• Text of Gospel Reading
  • In the name of the Father, and of the Son, and of the Holy Spirit. Amen.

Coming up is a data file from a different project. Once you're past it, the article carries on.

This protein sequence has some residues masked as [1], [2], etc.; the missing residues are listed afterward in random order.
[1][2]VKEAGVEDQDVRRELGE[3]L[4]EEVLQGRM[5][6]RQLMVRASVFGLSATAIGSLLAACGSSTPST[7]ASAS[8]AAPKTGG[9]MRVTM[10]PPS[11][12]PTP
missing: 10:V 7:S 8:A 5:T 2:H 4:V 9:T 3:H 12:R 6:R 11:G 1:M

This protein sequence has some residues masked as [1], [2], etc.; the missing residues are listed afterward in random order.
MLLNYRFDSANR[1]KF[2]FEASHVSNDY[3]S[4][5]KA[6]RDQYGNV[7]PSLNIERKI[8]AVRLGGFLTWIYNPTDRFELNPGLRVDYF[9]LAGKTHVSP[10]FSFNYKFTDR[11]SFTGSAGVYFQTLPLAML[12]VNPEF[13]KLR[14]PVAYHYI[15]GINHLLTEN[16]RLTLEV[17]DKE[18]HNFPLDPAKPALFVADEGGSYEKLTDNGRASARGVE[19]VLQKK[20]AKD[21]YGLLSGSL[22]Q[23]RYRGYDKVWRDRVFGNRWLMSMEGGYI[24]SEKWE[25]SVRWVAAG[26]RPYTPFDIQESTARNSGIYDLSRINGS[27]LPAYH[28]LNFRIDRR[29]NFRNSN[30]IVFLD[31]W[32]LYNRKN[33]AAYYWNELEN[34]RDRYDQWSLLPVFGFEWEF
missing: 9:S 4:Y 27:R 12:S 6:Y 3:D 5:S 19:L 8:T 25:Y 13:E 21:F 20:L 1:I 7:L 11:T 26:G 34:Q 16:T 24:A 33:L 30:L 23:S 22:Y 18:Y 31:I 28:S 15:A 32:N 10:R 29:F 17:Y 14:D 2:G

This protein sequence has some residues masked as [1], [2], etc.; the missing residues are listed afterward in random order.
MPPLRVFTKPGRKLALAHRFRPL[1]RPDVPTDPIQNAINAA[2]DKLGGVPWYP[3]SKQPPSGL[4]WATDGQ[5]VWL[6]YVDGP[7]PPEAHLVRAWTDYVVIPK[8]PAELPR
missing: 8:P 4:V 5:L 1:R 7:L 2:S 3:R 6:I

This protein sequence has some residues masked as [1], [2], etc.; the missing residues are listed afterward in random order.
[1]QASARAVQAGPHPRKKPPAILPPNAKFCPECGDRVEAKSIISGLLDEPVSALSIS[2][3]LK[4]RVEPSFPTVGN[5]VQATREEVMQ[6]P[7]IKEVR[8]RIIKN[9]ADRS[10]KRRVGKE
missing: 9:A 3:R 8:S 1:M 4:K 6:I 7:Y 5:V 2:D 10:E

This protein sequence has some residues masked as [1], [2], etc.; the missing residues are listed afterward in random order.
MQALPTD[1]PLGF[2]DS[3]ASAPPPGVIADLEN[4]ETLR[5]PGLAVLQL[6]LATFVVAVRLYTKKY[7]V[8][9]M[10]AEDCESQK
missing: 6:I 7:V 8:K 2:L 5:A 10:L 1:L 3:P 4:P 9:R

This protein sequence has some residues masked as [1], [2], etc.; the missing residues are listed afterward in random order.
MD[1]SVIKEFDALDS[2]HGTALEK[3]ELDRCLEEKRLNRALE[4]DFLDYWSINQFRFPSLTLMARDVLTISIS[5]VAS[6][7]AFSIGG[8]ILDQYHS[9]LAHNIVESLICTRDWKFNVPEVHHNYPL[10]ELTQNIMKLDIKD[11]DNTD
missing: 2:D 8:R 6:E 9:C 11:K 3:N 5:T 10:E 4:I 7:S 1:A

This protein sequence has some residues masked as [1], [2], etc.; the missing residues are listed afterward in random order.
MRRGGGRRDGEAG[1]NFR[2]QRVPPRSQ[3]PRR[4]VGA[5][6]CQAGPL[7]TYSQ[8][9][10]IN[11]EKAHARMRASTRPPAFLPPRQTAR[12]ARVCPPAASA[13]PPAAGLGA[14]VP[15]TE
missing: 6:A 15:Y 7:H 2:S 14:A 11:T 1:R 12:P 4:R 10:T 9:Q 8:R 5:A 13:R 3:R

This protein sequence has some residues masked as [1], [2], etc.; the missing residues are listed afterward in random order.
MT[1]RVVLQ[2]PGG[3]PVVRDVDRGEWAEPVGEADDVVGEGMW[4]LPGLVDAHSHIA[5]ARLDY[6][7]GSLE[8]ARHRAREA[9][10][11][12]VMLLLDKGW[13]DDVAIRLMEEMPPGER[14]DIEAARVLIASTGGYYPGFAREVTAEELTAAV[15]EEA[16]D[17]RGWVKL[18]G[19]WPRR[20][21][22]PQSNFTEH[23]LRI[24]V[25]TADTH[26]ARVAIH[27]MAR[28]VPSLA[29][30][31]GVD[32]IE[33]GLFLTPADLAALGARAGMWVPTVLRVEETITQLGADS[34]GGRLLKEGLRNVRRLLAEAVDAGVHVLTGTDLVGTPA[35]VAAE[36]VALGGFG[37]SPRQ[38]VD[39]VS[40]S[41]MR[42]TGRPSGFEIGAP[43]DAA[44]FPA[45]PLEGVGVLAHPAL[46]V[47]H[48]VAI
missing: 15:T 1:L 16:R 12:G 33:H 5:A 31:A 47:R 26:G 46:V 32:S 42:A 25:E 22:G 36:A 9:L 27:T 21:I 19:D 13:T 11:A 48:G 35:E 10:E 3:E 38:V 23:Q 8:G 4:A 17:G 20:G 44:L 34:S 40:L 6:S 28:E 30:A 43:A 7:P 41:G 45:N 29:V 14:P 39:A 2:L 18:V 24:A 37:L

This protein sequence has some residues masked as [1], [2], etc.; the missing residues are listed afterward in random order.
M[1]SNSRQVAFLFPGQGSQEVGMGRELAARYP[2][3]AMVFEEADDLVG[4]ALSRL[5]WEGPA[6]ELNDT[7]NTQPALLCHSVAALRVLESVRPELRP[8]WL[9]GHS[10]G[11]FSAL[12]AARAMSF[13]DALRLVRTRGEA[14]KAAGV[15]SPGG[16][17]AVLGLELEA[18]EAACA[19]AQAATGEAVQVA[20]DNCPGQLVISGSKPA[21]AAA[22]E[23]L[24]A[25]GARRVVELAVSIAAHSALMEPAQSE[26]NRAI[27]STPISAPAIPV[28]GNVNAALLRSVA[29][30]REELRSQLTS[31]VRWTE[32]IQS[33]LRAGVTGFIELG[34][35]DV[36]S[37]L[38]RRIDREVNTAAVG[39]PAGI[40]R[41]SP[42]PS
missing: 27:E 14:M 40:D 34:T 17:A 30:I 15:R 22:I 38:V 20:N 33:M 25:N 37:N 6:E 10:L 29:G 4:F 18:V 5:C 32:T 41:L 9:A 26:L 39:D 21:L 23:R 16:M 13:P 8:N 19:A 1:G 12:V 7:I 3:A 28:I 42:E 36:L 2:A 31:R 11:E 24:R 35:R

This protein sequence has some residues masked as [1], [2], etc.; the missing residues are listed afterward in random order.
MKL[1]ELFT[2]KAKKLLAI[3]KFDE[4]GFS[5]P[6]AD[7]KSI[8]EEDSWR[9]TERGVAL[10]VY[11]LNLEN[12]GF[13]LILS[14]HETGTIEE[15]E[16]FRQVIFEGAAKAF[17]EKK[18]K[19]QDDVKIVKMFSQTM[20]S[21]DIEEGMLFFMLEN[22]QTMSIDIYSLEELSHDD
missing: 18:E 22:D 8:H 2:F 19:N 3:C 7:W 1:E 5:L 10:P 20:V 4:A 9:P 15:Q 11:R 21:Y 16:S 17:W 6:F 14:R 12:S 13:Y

Christ is in our midst! Today we celebrate the feast of the Holy Martyr Sophia, together with her daughters Faith, Hope and Love. This mother and her daughters were Christians living in Italy during the reign of the emperor Hadrian—who was known for routinely slaughtering Christians. St. Sophia was a pious Christian widow who had named her daughters for the three Christian virtues. Faith was twelve, Hope was ten, and Love was nine. St. Sophia raised them in the love of the Lord Jesus Christ. Their days and nights were filled with prayers and hymns and psalms. They did not hide their faith in Christ from those around them–a faith they knew could result in their deaths, but they openly confessed Christ before everyone. An official named Antiochus denounced them to the emperor who ordered that they be brought to Rome. Realizing that they would be taken before the emperor, the holy virgins prayed fervently to the Lord Jesus Christ, asking that He give them the strength not to fear torture and death. When the holy virgins and their mother came before the emperor, everyone present was amazed at their composure. They looked as though they had been brought to some happy festival, rather than to torture. Summoning each of the daughters in turn, Hadrian urged them to offer sacrifice to the goddess Artemis. But the young girls remained unyielding. Then the emperor ordered them to be tortured. They burned the holy virgins over an iron grating, then threw them into a red-hot oven, and finally into a cauldron with boiling tar, but the Lord preserved them. Often we hear of the Lord protecting people in the midst of horrible tortures, like He did with the Three Holy Youths in the fire, or Daniel in the lion’s den. After undergoing unspeakable torments, the holy virgins glorified their Heavenly Bridegroom and remained steadfast in the Faith. They subjected St Sophia to the most grievous torture: the mother was forced to watch the suffering of her daughters. She displayed adamant courage, and urged her daughters to endure their torments for the sake of their Lord. All three maidens were beheaded, without fear they bent their necks beneath the sword, knowing they died for their Christ. In order to intensify St Sophia’s inner suffering, the emperor permitted her to take the bodies of her daughters. She placed their remains in coffins and loaded them on a wagon. She drove beyond the city limits and reverently buried them on a high hill. St Sophia sat there by the graves of her daughters for three days, and finally she gave up her soul to the Lord. Even though she did not suffer for Christ in the flesh, she was not deprived of a martyr’s crown. Instead, she suffered in her heart. Believers buried her body there beside the graves of her daughters. Reflecting on the Gospel reading from this morning, these holy martyrs would be those people invited to the wedding feast who arrived in their finest clothing. They prepared for their Lord in the best way they possibly could. They gave all of themselves to Christ in life, even in death. As Christ said about Mary of Bethany—they have chosen the better part. The final phrase of our Lord’s parable in this morning’s Gospel reading is a haunting one—“many are called, but few are chosen.” St. Sophia and her daughters heeded Christ’s call, and were chosen. In the parable, Christ initially called a select group to the wedding feast, and at their refusal to come to His feast, He expanded His invitation to everyone. We are all invited, by the Father, to the marriage feast of the Lamb. The heavenly wedding between the Son, Jesus Christ, and His bride, the Church. Many are called. All are offered the chance to be with Christ. But few are chosen. What does that mean? Does that mean that no matter what we do, no matter how fully we give ourselves to God, that He might not choose us? No. The Fathers of the Church interpret these words in light of the rest of the Scriptural Tradition. To interpret them to mean “God might not choose you even if you choose Him” is contrary to the rest of the witness of the Bible. The Scriptures plainly teach that God desires the salvation of all mankind. God calls everyone, it’s up to us to place ourselves on the side of the chosen. To heed His invitation, to put on our baptismal garments, and to proceed to the wedding feast of the king. In the Christian Church, salvation, accepting the invitation of Christ to His heavenly kingdom, requires the work of both man and God. God calls. God offers man the grace to respond to that call and to choose Christ. Man is responsible to accept that grace. God allows us, in the freedom He has given us out of His love for mankind, God allows us to reject Him. He won’t save us if we don’t want to be saved. But He promises that if desire Him, there’s nothing He won’t do to see that we can find Him. But what about the man who was cast out? The man who came to the feast, but wasn’t properly dressed, and was not only thrown out of the feast, but into outer darkness. This man represents those people who think themselves worthy of the banquet, but come unprepared. In today’s environment, this would be the people who don’t think they need saving. Or more devastatingly, those who confess Christ with their mouth, but don’t offer true repentance. People who have their Christianity as a security blanket, rather than as the guiding precept of their entire lives. The martyrs we celebrate today measured their every word by Christ. They chose to accept His invitation, and to be numbered (by His grace) among those who are chosen. In this morning’s reception of Justin as a catechumen, we see someone stepping out, as many of us have done in the past, to offer himself fully to Christ. In the service of the reception of the catechumen, we see what it takes to choose to be numbered among the chosen. In the first prayer we heard “enable him to walk in all Thy commandments.” To do everything that Christ taught. We struggle on a daily basis to just do a little of Christ’s teachings, when we’re called to fulfill them all. Then we heard four prayers of exorcism. Satan being bound and cast out, the catechumen being placed under the protection of Christ. Reminding Satan, and all of us, of the defeat of sin and evil and death on the Cross and in the Resurrection. Reminding us of what happens to those who choose Sin over Life—burning Gehenna and outer darkness. And toward the end of the service, the catechumen has several things to proclaim. “I renounce Satan, I unite myself to Christ, I believe in Him as King and God.” And after the recitation of the Nicene Creed, the Faith of the Christian Church, we joined in a final prayer that the catechumen will put of the old man, be no longer a child of the body, but filled with the life of the Holy Spirit. We prayed that Justin, and in fact that all of us, will choose to accept the grace of God and to struggle to conform ourselves, to unite ourselves, to Christ. By the grace of the all Holy Trinity, may we all accept the invitation of God to the Heavenly Wedding Banquet, choosing to follow Christ down the road to the Heavenly Kingdom. Glory to Jesus Christ!